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Serving His Best Interest Boise State Tennis Coach Uses His Energy, Enthusiasm To Turn Broncos Around

Mark Warbis Associated Press

If energy and enthusiasm alone won national championships, Greg Patton would have retired the NCAA men’s tennis trophy years ago.

Instead, the Boise State coach left his native Southern California and one of the nation’s top college programs in 1992 to turn a tennis backwater into a city of converts.

“I’m kind of a missionary, and this is a great community for me to spread the gospel,” Patton said. “There’s so much that can be done here. There’s so much I can do to turn the community on to this sport.”

And he’s doing it. In his fifth season since coming up from the University of California-Irvine, Patton has the Broncos ranked 24th in the nation. They have beaten No. 2 UCLA, No. 6 Pepperdine, Washington and Northwestern in the past month - all on the road.

Now he has 13 players led by seniors Ernesto Diaz, Albin Polonyi and Ben Davidson ready to challenge for the title that eluded his best teams at Irvine. Even the 1988 Anteaters fell short after beating UCLA and entering that year’s NCAA tournament undefeated.

“A lot of people said, ‘That was your shot, Greg; that was your chance. God opened up the gates for you and now they’re shut,”’ Patton said. “But I know St. Peter believes in me because he’s opening the gates up again.”

His evangelical zeal has helped build a team that not only wins on the court but scores high in the classroom and gets involved in the community. Patton insists promoting tennis means building heroes.

Polonyi, who with Diaz finished last season ranked seventh in the nation in doubles, transferred from the University of Georgia after tennis stopped being fun. He was considering California schools, but then he talked to Patton and wound up sold on laid-back Boise and good-time Greg.

“It’s him; he’s the big draw. The city’s just a bonus,” Polonyi said. “The focus here is on the process and not so much on the product. But I don’t think it’s too much to ask for a big ring on our finger at the end of the season.”

Patton, 44, is so excited about the prospect that his words come in bunches and are peppered with quick bursts of laughter. He mixes metaphors until they are barely recognizable and stretches them until they snap. But his attitude is infectious, and it’s the reason Boise is home to a World TeamTennis franchise - the Idaho Sneakers - that brings in such professionals as Amy Frazier and Rick Leach to play for Patton every summer.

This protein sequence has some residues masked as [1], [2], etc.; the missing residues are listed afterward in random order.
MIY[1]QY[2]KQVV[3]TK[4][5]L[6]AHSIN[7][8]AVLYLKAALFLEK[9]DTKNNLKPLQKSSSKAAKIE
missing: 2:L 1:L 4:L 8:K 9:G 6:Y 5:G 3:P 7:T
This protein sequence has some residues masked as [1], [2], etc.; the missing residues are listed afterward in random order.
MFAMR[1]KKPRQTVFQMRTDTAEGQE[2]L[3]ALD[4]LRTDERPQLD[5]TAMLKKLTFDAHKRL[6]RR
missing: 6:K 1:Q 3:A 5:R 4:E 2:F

“He has unbelievable energy and knowledge. And he has this knack of bringing a team together and making it fun to work hard and to improve,” said Frazier, who has been playing for Patton since she was 17. “Some of the best experiences of my life have been playing for the Sneakers and for Coach.”

For Patton - the oldest of seven children - it’s all about family. He keeps in touch with his former players, and 13 of them called to congratulate him after the UCLA victory last month.

“Tennis is a great sport, but it’s a very selfish sport. It’s individuals out there playing for themselves,” he said. “My goal is to get them playing for the cause. The first priority with my team is for each other.”

Patton also was head coach for three seasons of U.S. Junior Davis Cup teams that included Pete Sampras, Michael Chang, Jim Courier, David Wheaton and Malavai Washington. He now runs the U.S. Tennis Association’s junior development program for Idaho, but his focus is bringing tennis to the masses. And nothing inspires interest like success.

“The sense of pride in this community is overwhelming,” Patton said. “People I don’t even know are coming up to me every day and talking about my tennis program.”

He even turned down a job at Wake Forest last summer to keep pursuing his dream, and so he and his wife Christa can keep raising their young daughter and son in a place they love.

Now Patton is talking about building an outdoor tennis stadium at Boise State to complement the domed indoor courts built a year before he arrived. He even has visions of packing the school’s football stadium with 34,000 tennis fans, although top crowds last year were about 600.

“I believe in unlimited possibilities, and my players are wise enough - or maybe dumb enough - to believe me,” he said. “I’ve got them hook, line and sinker. My guys will follow me anywhere.”

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